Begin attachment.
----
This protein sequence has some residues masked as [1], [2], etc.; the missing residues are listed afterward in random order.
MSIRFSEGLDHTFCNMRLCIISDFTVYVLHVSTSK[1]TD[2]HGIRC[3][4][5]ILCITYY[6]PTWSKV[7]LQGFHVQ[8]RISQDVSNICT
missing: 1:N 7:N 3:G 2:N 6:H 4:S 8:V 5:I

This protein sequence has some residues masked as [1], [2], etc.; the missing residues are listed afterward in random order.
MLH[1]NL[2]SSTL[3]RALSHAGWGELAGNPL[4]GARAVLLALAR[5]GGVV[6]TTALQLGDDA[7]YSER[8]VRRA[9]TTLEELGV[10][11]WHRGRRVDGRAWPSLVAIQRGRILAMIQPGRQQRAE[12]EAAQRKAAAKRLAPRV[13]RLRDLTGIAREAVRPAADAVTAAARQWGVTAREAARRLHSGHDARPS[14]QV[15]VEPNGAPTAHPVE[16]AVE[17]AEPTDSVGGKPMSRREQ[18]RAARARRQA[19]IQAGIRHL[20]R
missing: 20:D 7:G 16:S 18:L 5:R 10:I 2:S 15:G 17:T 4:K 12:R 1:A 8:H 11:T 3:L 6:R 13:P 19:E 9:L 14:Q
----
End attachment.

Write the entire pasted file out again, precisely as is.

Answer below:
This protein sequence has some residues masked as [1], [2], etc.; the missing residues are listed afterward in random order.
MSIRFSEGLDHTFCNMRLCIISDFTVYVLHVSTSK[1]TD[2]HGIRC[3][4][5]ILCITYY[6]PTWSKV[7]LQGFHVQ[8]RISQDVSNICT
missing: 1:N 7:N 3:G 2:N 6:H 4:S 8:V 5:I

This protein sequence has some residues masked as [1], [2], etc.; the missing residues are listed afterward in random order.
MLH[1]NL[2]SSTL[3]RALSHAGWGELAGNPL[4]GARAVLLALAR[5]GGVV[6]TTALQLGDDA[7]YSER[8]VRRA[9]TTLEELGV[10][11]WHRGRRVDGRAWPSLVAIQRGRILAMIQPGRQQRAE[12]EAAQRKAAAKRLAPRV[13]RLRDLTGIAREAVRPAADAVTAAARQWGVTAREAARRLHSGHDARPS[14]QV[15]VEPNGAPTAHPVE[16]AVE[17]AEPTDSVGGKPMSRREQ[18]RAARARRQA[19]IQAGIRHL[20]R
missing: 20:D 7:G 16:S 18:L 5:R 10:I 2:S 15:G 17:T 4:K 12:R 1:A 8:H 11:T 3:L 6:R 13:P 19:E 9:L 14:Q